The Courier News from Blytheville, Arkansas on April 26, 1952 · Page 5
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April 26, 1952

The Courier News from Blytheville, Arkansas · Page 5

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Blytheville, Arkansas
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Saturday, April 26, 1952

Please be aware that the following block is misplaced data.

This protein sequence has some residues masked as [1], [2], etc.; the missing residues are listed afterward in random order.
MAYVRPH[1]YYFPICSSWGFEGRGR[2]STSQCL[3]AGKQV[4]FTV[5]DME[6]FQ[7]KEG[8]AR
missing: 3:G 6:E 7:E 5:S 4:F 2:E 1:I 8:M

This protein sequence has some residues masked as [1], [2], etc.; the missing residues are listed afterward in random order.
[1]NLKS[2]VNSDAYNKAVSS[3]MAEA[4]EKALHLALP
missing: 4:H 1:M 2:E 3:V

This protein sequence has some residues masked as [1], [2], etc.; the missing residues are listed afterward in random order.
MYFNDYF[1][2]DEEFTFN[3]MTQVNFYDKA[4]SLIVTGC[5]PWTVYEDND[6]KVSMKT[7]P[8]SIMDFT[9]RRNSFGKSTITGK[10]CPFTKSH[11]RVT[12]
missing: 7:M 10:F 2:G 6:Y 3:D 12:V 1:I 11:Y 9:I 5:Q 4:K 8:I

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PAGE EIGHT BLYTHKVU.LE (AJIK.J COIUUKK NKWS Rousing Storm of Criticism Surges Over Riot Handling JACKSON, Mich, \ffi-A rousing etorm of criticism surged back and forth today over handling of the Southern Michigan Prison riot. A series of investigations resulted from the four-day mutiny which cost the life of one prisoner, wounded nearly a score of Inmates »nd guards and left some two mil- STEEL (Continued Irani Page 1) a ton, was granted under the Capehart Amendment to Ihe Controls Law. That allows producers to raise prices enough lo offset any cosl Increases between the start of tin Korean War and last July 26. The six companies enlaced ii: the District Court action have asked that Secretary of Commerce Sawyer be forbidden to raise the wages of 650,000 CIO slcehvorl.-er.s. Truman turned operation of Ihe mills over to Sawyer after he seized them April 8. Five of the companies also are asking Pino to declare the seizure order itsolf Illegal, with Sawyer also the defendant in this suit. The six companies involved In the court action produce 70 per cent of Ihe nation's steel. Judge Pine took the case under consideration after the government contended tho courts lack authority to nullify the President's seizure action, Holmes Baldrtdge, the chief government lawyer, said: "It I« our position that the'Presl- liMit Unaccountable only to the country, and the decisions of the President are conclusive." In other words. In an emergency the Presl- iten* has power under the Constitution to do anything he believes in rh best interests of the Tfcto drew replies from induslry •••orney* ranging from "shocking" to "contrary to all accepted Amer- *c«u democratic principles of government." Sao. BrJcker (R-Ohld) told a reporter Baldrldge'a statement is the 'most absurd, most un-Amertcan •nd most dangerous statement ever tnade by an Intelligent person, if fa* be on*." "V MM FruHent cannot be con- lK>Hed by tt>e courts," Bricker de- ctarod, "we are on the brink of dfcutar, And American lilrerly, as we have known It, Is gone." Truman said he seiied the steel mills to prevent a strike. The strike threat w»s raised after the union •ffreed to accept but the industry bathed at terms proposed by the Wage 3tabUi»atlon Board. These hicluded 17%-cent hourly increases to wages by next January, $<& corrtR an hour more in pnid holidays tnd other benefits. Today's take-home pny In the tadi'-'ry averages Just under f2 nn hou ncludln? overtime. T. government Is now studying *• (. .eetion of rating the wages. Sfcould Judge pine issue n temporary Injunction—thus forbidding «njr wage Increase—or should he declare, seizure Itself illegal and •noonstltutlonal, the government Is fully expected to ask the U.S. Circuit Court of Appeals for nn immediate stay, or delay, in the effect of Pine's order. Even were that stay granted, however, it Is highly questionable whether the government would then go ahead with Us wage boost plans. Japanese 'Rulers' Exchange Calls TOKYO (/D — Emporer Hirohilo »nd Gen. Matthew B. Hldgway, commander of the fading Allied occupation exchanged brief formal courtesy calls today as the hour neared for Japan's transition to a soverign state. Observers said it was unlikely the two would meet officially n- gain after Ihe seven-year Allied occupation ends at 10:30 p.m. Monday (8:30 a.m. 1ST). lion dollars damage In its wake. Oov. G. Mennen Williams, who approved the n-polnl agreement 0:1 prison reforms demanded by 170-odd convict rebels, sharply reprimanded the young psychologist who negotiated the surrender terms. Williams acted as various stale officials demanded a sliakcup in top prison personnel, mentioned a possible grand Jury probe, and promised that the mutineers would be prosecuted for any crimes com- mllled in connecllon with Ihe riot. Williams ordered nn official reprimand given to Dr. Vcrnon Fox. assistant deputy warden and chief prison psychologist who had broadcast his congratulations lo the rebel leaders. The 30-yenr-old Fox, popular with many of the huge prison's 6,500 inmates, spoke over the prison loudspeaker system Thursday just beforo the mutineers surrendered from embattled cell block 15 and freed Ihcir eight hostage guards. Williams (ermed Pox's message "highly Improper." Pox hail praised convict chieftain Enrl Ward as a "natural lader" am! said he nud his fellows were "lo be congratulated on the good faith with which they have bargained." "Pox," said the governor, performed magnificent work In bringing about the surrender of the con- vlcls in block 15 and saving the lives of the guards. "Except for this, his choice of language in addressing the inmates would be utterly inexcusable." Fox commented that press accounts had given Ihe wrong Impression of his statement. He said he congratulated the men ony because they had given up 20 hours in advance of their original deadline nrnl snld he called Ward a leader "In the. sense that an individual is Judged by comparing him with others in his group." The Fox statement was bitterly assailed by a group of employes at tlic Ionia State Reformatory, an Institution for 18 to 22-year-olds. In a petition lo Gov. Williams, reformatory workers said: "We strenuously object to having psychopathic prisoners who muli- ny coiigralulalcd on Ihcir leadership. . . . The serious breakdown In morale Is endangering Ihe lives of all who work wllh lumales." Negro Deaths Barbara Coleman Services for Barbara Colcmnn, 52, will he conducted at 1:30 p.m. tomorrow in St. Paul Baptist Church by Rev. n. Boykiu, pastor. Burin! will be In Ml. Zion Cemetery with Caston Funeral Home In charge. She died at her home on South •Jlst Street Friday night, she is survived by one sister. Made Bovd of Wilson. f • • I Charles H. Bryant Services for Charles H. Bryant, 64, will be conducted at 2:30 p.m. tomorrow in the Pleasant Grove Baptist Church at Marie by Rev. O, T. Willliini.5, pastor. Burial will be In Mnrie with the W. P. Cobb Funeral Hcme in charge. He died at. his home In Marie curlier this week. He Is survived by his wife, Hila Bryant. Negro Fined for Assault; Accident Case Delayed Girls Reject Co-Education TAIPEH, Formosa M'j—Boys ar- Rued for it in a broadcast prog 1:1 in but the girls .laid "no" to co-cdu- ™' i0 "', T ' le , eirl5 ' rcnjcn: ll l '"-'»- I I" other notion, hearing for Jack pcrs,scholast,c progress by inspiring P ain „„ „ ^ M( . c 0{ ,,„%„„, t „ c unnecessary sentiment," | scene of an accident was comin- John Henvy, Negro, was fined S10 ami costs in Municipal Court this morning on a charge of ns- saull with a deadly weapon. He was charged with striking his wife with a bottle. YOUR FRIENDLY THEATRE ; SUNDAY & MONDAY Conl - ShowingJiumljiy from 2 p.m. THEIR FIRST PICTURE IN CO'wF7. THEIR FUNNIEST BY FArt; Commodity Arid Stock Markets— Soybeans May Jut . Sepl Nov High Low Close 288 2S6 281 28 H4 283 '/I 283'/ 4 1W, 2 74 '/ t 274!/4 271% 210 3 /4 270% New York Stock* A T and T Anaconda Copper .. . Belh Steel Chrysler Coca-Cola Gen Electric Gen Motors .... Montgomery Ward N Y Central Int Harvester Republic steel Radio Socony Vacuum Studehaker . . Standard of N J Texas Corp Sears , U S Slcel Sou Tac .. 1S3 7-8 .. 43 1-2 . . 49 .. 75 1-4 .. 106 .. 57 3-8 .. 54 1-2 .. 593-4 .. 103-4 .. 32 7-8 .. 30 1-2 .. 283-4 .. 38 3-4 .. 38 5-8 .. 73 7-B .. 55 7-8 .. 53 .. 33 1-8 . . 73 3-4 Methodists Would Shelve Overhaul Plan SAN FRANCISCO I/F, ~ Opponents of a plan to overhaul Methodist church structure urged the church's Oener.il Conference today to put most of the program on the shelf for at least four years. Proponents, equally determined, fought for Immediate adoption of all the far-reaching proposals. Delegates braced themselves -for another rousing session of debate. TRUCE (Continued from Page 1) they would attend the full dress meeting, but asked what the U.N. Command wanted lo discuss. They were told the subject would be the "armistice agreement." Brig. Gen. William P. Nuckols, official U.N. spokesman, said this was (he only answer the Communists would get. The top negotiators will face three major stumbling blocks to a Korean truce; (1) Ihe dispute over whether prisoners should be allowed to choose whether they will return home-; (2) an Allied demand for a ban on airfield construction during an armistice: and (3) Communist nomination of Russia as a neutral Inspector. The Communists agreed lo the plenary session 30 minutes before staff officers working on plans for supervising a truce held a brief and fruitless meeting. They made no headway during the sin - minute session toward breaking the Russian and airfield deadlocks. The staff officers will decide after Sunday's plenary session when they will meet again. Prisorier exchange talks w.ere re- ccssedntadeflnitely Friday after the Allies :snid fewer than 70,000 of about IGO.00'0 prisoners of wnr and civilian (ntcinccs want to return to C'onnnunist-held territory. The reds had Indicated they would not Insist that all Allied-held prisoners be returned U they got back about US.OOfl. The U.N. Command screened all prisoners held on Koje Island to find out how many wanted to return home. Each was Interviewed privately. Those who said they would object forcibly lo being repatriated were moved to six new camps on the Korean mainland. Fewer than 70,000 remained to await repatriation. The Communists apparently refused to believe that some 99.000 said they would go home only if forced to do so. Introduced Apricot Tl'.c apricot was brought Into southern California early in the 18th century by the mission fathers, according lo the Encyclopedia Hritnnnicn. ued until May 3. A truck driven by Fain was involved in an accident svith a car driven by Uay- mond Meadows on Wcsl (lighway 18 last night. RITZ THEATRE Manila, Ark. SATURDAY "WEST OF THE BRAZOS" .limmv Ellison SAT. OWL SHOW "TOMORROW IS ANOTHER DAY" Hulh Roman •Sieve Cochran SUN.-MON.-TUES. "MOONLIGHT BAY" Doris Day • Gordon SATURDAY, APRIL 26, 19»8 TOP CALVES SHOWN—county Asent D. v. Muloch of Osceola admires second and thii-d place calves shown by John Lutes of Burdette and Jen- nie Wren of Wilson. They placed In yesterday's Fat Calf Show at Osceola. (Courier News Photo) Religious Sect Family 'Shields Sister from Blood Transfusion ODESSA. Tex. tjPi — The father and two brothers of a critically injured 20-year-old girl say no doctor will give her a blood transfusion "until officers come and arrest us." Grace Marie Oiliff. oil company office worker In nearby Midland, has beciNunconscioiis since a head- on traffic collision near here Sunday night In which four others were killed. Doctors wanted to i!lve a blond transfusion but her father. William Oiliff, 51, Midland trailer camp operator, objected, since then either the father or one of the two brothers. John. 27, and Ben, 23, both of Brooklyn, N. Y., have stood guard at the hospital room door. Tile three men—and the daughter —are members of the religious sect, Jehovah's Witnesses. The father said they object principally "because it would be n violation or the scriptures of the Bible to tamper with blood." Boys Dig Up Radium Pellets They Said Would Make Good Sinkers for Fishing CARTERET, N. J. IIP) — Some S200.000 worth of radium hns been recovered by Army authorities and police through a "clue" turned up in :i schoolroom. The radium, four pellets In a lead RED CROSS (Continued from Page 1) listed today: Burrtette $25—Burdette Plantation. $10—Mr. and Mrs. G. A. Hale. 55—H. Hart, L. H. Autry, II. D. Jumper. Woodro-.v Chr.fin, J. p Hicfes, Gerald Chnfin. L. L. Kooncc, V. A. Brothers, J. L. Brothers, Claude Brothers. R. P. McGee. j S3—Malcolm Driscol. Jess Enslry. j S2 — L. Sampson, Ercle Ayi-ork, j John Hicks, J. L. Barber, R. blinf-j in. E. [,. Thornton. | SI—Willie Hicks. W. B. Hobson. Dunne Easley. Jim Cupit, Archie' Quarlcs. Eugene Riley, p.obert Qunrles. Frank Johnson. L. Tale, Louis Robbins. Hubert Paulsgrovo. R. A. Davis. Ed Roberts. Jr.. Don I StumVm"e;h. L. L. Tomlin, Joe Ellis, R. E:. Terrell. Klvthcville s?5—E. D. Ferguson. S15 Earl Walker. City Cleaners. S10 — Immaculate Conception CNirch. So—Mr. and Mrs. A. A. Fredrickson, D, A. Jones, the Rev. E C. Brown, Miss Monta Hughes. S3—Mrs. Gussio Gray (additional!. $2—Mrs. Ncy Hunt. SI—Nathaniel Postel. box, disappeared yesterday from a fiat car standing on a siding at the Fosler-Wheoling Corp. plant, where it is used to check steel drums for flaws. Army men brought lii gelger counters which click in the presence of radioactive materials. Police under Chief Georire Sheridan, cheeked all leads, including schools. At St. Joseph's Roman Catholic Grnrnmnr School, the Rev. Nicholas Norusls interrupted a novena to ask the children if they knew anythin" about the lead bav. One boy said he did. Sherirtan reported, and led police to two of his pals. Tile boys, two aged 10 and one 12, took police to a cracked sidewalk near a residence and unearthed the pellets. One of the boys said Ihey figured the pellets would make siood fishing sinkers. The boys were examined by Dr. A. R. Cacilli to determine If they had i>een harmed by. radiation. Ca- cilli would not comment on the result but a Foster-Wheeler spokesman said he doubted they would suffer any ill effects because thny didn't handle the pellets lonif enough. And "the right thing to do was Just what they did—bury the pellets," he said. Ancient Coin Is Found WINNIPEG. Manitoba r,Ti — A Roman coin found by a man digging an excavation here wns taken to museum authorities, who pronounced it a relic "probably from the years A. D. 38 to 60." The ancient coin has a likenes of Nero. NEW Air Conditioned By Refrigeration "Your Cnnuotinily Center' MANILA, ARK. .Matinees Snl. & Sim. I'hone 58 SATURDAY Reds Accused Of Drug War In Far East UNITED NATIONS. N.Y. Wj — America's top narcotics sleuth accused Red China today of drug warfare against the U.N. in the Far East. Harry j. Ansllngcr, U.S. narcotics commissioner, said he will present fully documented cases to prove his charge to the U.N. Commission on Narcotic Drugs next week. Anslinger Ls the U.S. delegate to the commission. He told a reporter the Oriental Communists had a two-fold p»r T pose: Selling habit-forming drugs to finance party activities and bus- war materials, and spreading drug addiction to undermine the morale of U.S. and other troops in the Pal- East. Russell Begins Drive in Dixie Georgian Launches Presidential Campaign With Cheers, Confusion ATLANTA M>J—The campaign of Sen, Richard B. Russell for the Democratic presidential nomination was launched last night with cheers, confusion and » stand for Internationalism and .states rights. There were two versions of the speech Russell was to deliver at the $50-a-plate dinner formally opening his campaign find the senator followed neither throughout. While Russell made a strong effort in both versions distributed to newspapermen to rise above sectionalism. Jusl before he went on a radio network, James S. Peters, Georgia Democratic Executive Committee chairman, declared: "The South nil! sit at the head of the table or r will be damned if we will sit at all." STATE GOP (Continued from Page 1) —headed by the party regulars—appears unlikely. "FiRhl" Cry Raised "If they (Eisenhower forces) want a fight. let's give it to them and clear the atmosphere," stoutly remarked Charles W. Ivey of Madison County, a member of the nomination committee. Nobody dissented, but two members previously had suggested that "mayba .we ought to give the Eisenhower pconlo a delegate or two lo avoid friction." Names of the 20 delegates and alternate nominations to be sugsest- cd by the Comtnilt-e win not be made public until the convention votes on them. The Eisenhower forces, headed by Jeff Speck of Frenchman's Hayou. have conceded that the convention is pro-Taft. but previously they had promised a battle-royal to obtain delegates for the general. Sen. Taft broke down his address into four maior points: fi> a belief In states rights; f2> an Invitation to Southerners to support the Re- nublican candidate; <3' criticism nf the Truman administration's domestic and foreisn policies, and (4) a promise to restore America's :ur supremacy over Russia if elected president. 4-Week X-Ray Total: 8,831 Two More Days Left In '52 Clinic Series A total of 8.831 persons had received free chest x-rays in the countywide clinics by 4 p.m. yesterday when the fourth week of the series ended. Of this number. 1,286 were Blytheville residents who took part in clinics here during the past three days. An addition 226 persons were x-rayed yesterday afternoon, when the mobile unit w a s located at the West End Fire Station. No clinic was held today, and operations will resume Monday when the unit will be at Blytheville High School to x-ray students and faculty. The month-long series of clinics will end Tuesday with the unit located at the Health Unit in t h e morning and at Harrison Negro High School in the afternoon. Registrars for yesterday's clinic were Mrs. Forrest Moore, Mrs. E. B. Woodson, Mrs. L. E. old. Mrs. Max Osrey, Mrs. Byron B. Moore. Mrs. John Holland, Mrs. Jim Davis ami Mrs. E. V. McLe- niore. DRQWNIHGS (Continued from Page 1) said. Sheriff Berryman quoted Mr. Pranks as saying that just before the boat capsized, ".someone told me to speed it up When I did, the nose of the boat went under." Each Grabbed Child Franks told officers that the last time he saw Mr. Routon and young Swafford "each had a child In his arms." The sheriff described the boat as being approximately 14 feet lonij with 10 inch sides. Because of the stage of the river, the chute was "up." Sheriff Berryman said, and it had a strong current. In addition to his wife and other child. Mr. Routon is survived by his parents. Mr. anil Mrs. Pat Routon of Bradford, Ark.; six brothers. Gene. Jerry nnd Donald Routon of Bradford. W. o. and Bobby Routon of "1/eachville and P. c. Routon of Paragould; am! four sisters. Mrs. Thelma Snyder ot Monette. Miss Donnie Routon of Bradford. Mrs. Clay Gibson of Paragould and Mrs. Reuben Wood of Corcoran. Calif. ' Atkantas News Briefs— Young Editors Told to Stay In Arkansas By The Associated PrMM CONWAY—More than 120 editors and staff member> of 25 Arkansas high school newspapers were advised last night to "stay • in Arkansas, the land of exccp. tional opportunity." Carroll McGanghey, associate editor of the Arkansas Gazette, told the State High School'Press Association at Us meeting here that the journalistic Held in thijfc state is unlimited. College to Open Sept. 8 LITTLE ROCK—The new Central College for Christian Workers at Conway is to open next Sept. 8. The date was announced yesterday by Dr. D. N. Jackson of Little Rock, president of the new Missionary Baptist school. The college will offer four years of religious education and two years of liberal art work. Police Hunting Rohher FT. SMITH—Police are search, ing for an armed robber who calmly held up a crowded grocery store here last night. He escaped with about $1,200 in cash. Science Winners Homed JONESBORO — Hilary Francis Linder of Subiaco took first place in the Arkansas Academy of Science junior science talent search^ Other winners announced IsM night at the opening of the Academy's 36th annual meeting here are: Donald B. Clauson of Little Rock. Helen Rayburn of North Little Rock, William A. Myers of Fayeltevillo. Jimmy Kendrick and Sammy Lyons, both of North Little Rock. University Women Meet HOT SPRINGS—The Arkansas Division of the American Association of University Women opened its annual state convention here today. Officers were to be elected this afternoon. Power Amendment •WASHINGTON — The Power Commission is considering an amendment to the power contract for the proposed 35-lninion-dollar aluminum Plant near Arkadelphia. Ark. No details of the amendment are available. Allies Lose Eight* Planes in Week SEOUL OF, — Communist ground fire knocked down el«ht Allied warplanes during the week ended Friday, Far East Air Forces said today. That number matched the toll of Heel MIG15 jets shot down in air combat by U. S. F3G Sabie jets during the same period. One Sabre jet was lost in the air fighting. In its weekly summary the Air Force said three other Allied planes failed to return for unknown cai'scs. One downed plane was Australian, the others American. ALWAYS A DOUBLE FEATURE Phone 4B21 Show Starts Weekdays 7:00 p.m. Sat. Sun. 1:00 p.m. SATURDAY? DOUBLE FEATURE "RANGER OF GOLDEN SAGE"! Also 2 Cartoons S: Serial Desperadoes of the SAT. OWI. SHOW "THE HAREM GIRL" Joan Davis • Arthur Klake Sl'N.-MON. "LONE STAR" Clark Gable • Ava Gardner TUESDAY 'BORN TO SPEED 7 Mickey Rooney SATURDAY LATE SHOW AT 11:30 Also Cartoon & Pirates of th* High Seas Serial SUN.-MON. DOUBLE FEATURE Dtswilt C&tfct !x mm wots • nsm Fwm Also Cartoon & Shorls Read Courier News Classified Ads France Is Bent Customer SAIGON. Indo-China W) — France ii still Indo-China's best customer for her exports of rice, tea, rubber, maize, cement and other products. Thirly-eight per cent of the total value of Indo-Chinese eXTOrts in 1051 went lo Fran^ This, however, was 6 per cent lc<| er than in the preceding year. GEM; HEATER "Osceolo's Finest" SUNDAY & MONDAY